Artisan bread loaves from Grateful Bread Baking. Photo copyright 2013 by Zachary D. Lyons.

While you are having your picnic at the beach and inhaling an entire bag of sugar snap peas, or you are enjoying your big, beautiful salad topped with tuna, you will need some of this magnificent artisan bread from our friends at Grateful Bread Baking. Oh, and be sure to pick up some butter from Golden Glen Creamery, or some fresh goat cheese from Twin Oaks Creamery to smear on it, while you’re at it!

Green garlic from Pa Garden. Photo copyright 2013 by Zachary D. Lyons.

Green garlic from Pa Garden. Photo copyright 2013 by Zachary D. Lyons.

Whatever you are roasting, sautéing, grilled — eating — this time of year, you must add some green garlic to the mix! Green garlic is the immature form of the garlic heads we will see later in the summer. Farms like Pa Garden thin their garlic fields this time of year to allow their garlic to be able to bulb out, and they bring the green garlic they thinned out to market for us to enjoy. You can eat the whole thing, as long as the greens are still green and you’ve cleaned it thoroughly. Cut it up like you would a green onion or scallion and toss it in the pan with your favorite greens, or in with your veggies before they go in the oven, and douse it with some olive oil and grill it alongside your protein. Yummers!

Whole grains from Nash's Organic Produce. Photo copyright 2013 by Zachary D. Lyons.

Whole grains from Nash’s Organic Produce. Photo copyright 2013 by Zachary D. Lyons.

Looking for some local whole grains to mill for flour, roll for cereal, or cook whole for a lovely base or side to many recipes? Nash’s Organic Produce has whole grain red wheat and whole grain rye available for you right now. They also have it milled into flour, so you don’t have to do all the work! Nash’s works very closely with WSU organic grain researcher Dr. Stephen Jones, and they are helping him with field trials of various grains, to identify those that will grow best here in Western Washington. See, it used to be, before the advent of modern industrial agriculture, that all grain was local, and each community relied upon the grains that grew in their region. That’s what folks like Nash’s and Dr. Jones are striving to return us to. Pretty cool, eh?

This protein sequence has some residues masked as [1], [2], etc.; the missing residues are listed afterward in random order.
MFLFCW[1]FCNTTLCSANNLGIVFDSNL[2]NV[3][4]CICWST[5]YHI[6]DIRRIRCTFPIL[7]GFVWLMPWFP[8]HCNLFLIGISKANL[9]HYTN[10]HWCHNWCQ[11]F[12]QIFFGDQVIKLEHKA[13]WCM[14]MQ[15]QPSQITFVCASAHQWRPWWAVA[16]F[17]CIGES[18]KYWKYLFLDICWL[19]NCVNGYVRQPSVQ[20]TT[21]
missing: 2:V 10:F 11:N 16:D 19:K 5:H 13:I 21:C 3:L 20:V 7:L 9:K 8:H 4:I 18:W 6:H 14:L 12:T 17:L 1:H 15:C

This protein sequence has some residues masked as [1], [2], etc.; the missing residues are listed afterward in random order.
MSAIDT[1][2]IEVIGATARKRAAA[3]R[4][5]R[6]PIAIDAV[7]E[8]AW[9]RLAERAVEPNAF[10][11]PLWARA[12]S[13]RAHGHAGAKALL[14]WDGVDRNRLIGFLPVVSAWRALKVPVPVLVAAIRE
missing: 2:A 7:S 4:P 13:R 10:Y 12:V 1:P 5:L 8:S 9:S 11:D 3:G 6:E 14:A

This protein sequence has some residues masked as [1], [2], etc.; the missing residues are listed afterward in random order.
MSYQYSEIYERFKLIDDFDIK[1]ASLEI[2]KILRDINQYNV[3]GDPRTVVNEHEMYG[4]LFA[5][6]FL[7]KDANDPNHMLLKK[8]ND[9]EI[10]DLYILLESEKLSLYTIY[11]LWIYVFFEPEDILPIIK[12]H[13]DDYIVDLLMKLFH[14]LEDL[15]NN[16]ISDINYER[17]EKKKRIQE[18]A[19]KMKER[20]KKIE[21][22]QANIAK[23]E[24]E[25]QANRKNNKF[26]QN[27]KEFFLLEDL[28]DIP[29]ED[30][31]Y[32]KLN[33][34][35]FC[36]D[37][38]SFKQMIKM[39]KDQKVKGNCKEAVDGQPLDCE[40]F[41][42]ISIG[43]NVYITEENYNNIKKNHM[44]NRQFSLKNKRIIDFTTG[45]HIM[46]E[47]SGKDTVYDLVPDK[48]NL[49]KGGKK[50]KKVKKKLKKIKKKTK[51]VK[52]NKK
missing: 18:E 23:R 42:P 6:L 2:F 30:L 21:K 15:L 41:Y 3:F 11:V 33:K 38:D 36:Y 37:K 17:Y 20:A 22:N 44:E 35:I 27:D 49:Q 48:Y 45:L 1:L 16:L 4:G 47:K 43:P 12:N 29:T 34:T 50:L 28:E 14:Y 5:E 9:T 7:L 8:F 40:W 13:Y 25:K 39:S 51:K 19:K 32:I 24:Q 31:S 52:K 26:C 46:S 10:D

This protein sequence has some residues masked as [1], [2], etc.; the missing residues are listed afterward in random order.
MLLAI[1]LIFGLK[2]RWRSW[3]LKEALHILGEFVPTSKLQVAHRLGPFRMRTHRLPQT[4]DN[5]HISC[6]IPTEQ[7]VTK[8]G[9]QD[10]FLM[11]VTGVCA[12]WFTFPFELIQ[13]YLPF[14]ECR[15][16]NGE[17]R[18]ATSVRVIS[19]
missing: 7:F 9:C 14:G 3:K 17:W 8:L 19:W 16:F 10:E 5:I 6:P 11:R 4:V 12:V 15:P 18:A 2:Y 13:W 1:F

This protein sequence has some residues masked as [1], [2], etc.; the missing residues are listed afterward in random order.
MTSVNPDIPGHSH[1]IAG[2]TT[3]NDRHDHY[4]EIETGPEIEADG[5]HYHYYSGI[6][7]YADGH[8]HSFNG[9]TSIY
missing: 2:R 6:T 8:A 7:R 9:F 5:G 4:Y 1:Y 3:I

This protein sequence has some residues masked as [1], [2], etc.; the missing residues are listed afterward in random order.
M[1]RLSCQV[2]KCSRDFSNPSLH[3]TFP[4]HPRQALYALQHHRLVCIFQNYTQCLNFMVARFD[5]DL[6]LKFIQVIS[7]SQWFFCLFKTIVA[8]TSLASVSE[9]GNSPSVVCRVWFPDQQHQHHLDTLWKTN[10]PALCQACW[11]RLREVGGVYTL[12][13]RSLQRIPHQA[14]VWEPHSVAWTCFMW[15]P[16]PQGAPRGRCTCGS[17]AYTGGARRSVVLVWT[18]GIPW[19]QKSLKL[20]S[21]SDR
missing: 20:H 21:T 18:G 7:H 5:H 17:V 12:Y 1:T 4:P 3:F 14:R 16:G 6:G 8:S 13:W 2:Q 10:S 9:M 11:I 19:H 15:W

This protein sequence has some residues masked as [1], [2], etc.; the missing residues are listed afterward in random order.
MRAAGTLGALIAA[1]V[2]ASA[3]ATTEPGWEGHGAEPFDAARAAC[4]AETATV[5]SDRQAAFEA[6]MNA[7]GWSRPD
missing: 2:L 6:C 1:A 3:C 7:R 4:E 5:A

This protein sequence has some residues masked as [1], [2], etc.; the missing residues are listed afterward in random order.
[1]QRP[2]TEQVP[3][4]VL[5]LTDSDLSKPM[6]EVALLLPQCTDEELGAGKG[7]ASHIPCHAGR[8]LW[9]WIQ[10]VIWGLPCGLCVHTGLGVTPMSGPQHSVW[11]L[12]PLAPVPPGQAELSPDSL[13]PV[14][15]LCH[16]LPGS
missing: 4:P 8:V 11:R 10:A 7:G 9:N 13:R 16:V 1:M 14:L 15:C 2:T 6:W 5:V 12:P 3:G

Tummy Tonics from Firefly Kitchens. Photo copyright 2013 by Zachary D. Lyons.

Tummy Tonics from Firefly Kitchens. Photo copyright 2013 by Zachary D. Lyons.

Whether you use them as a cocktail mixer, to dress a salad or enhance your slaw, or you just like to ingest it by the shot glass, your palate and your body will love Firefly Kitchens‘s line of Tummy Tonics. These tonics are actually the residual juices left over from the fermenting process when they make their award-winning krauts and kimchis. When they bottle them, they also bottle the  brine left at the bottom of the fermenting vat. There isn’t a lot of this stuff, so you can pretty much only get it here at the Market. Try some today. You can thank me later!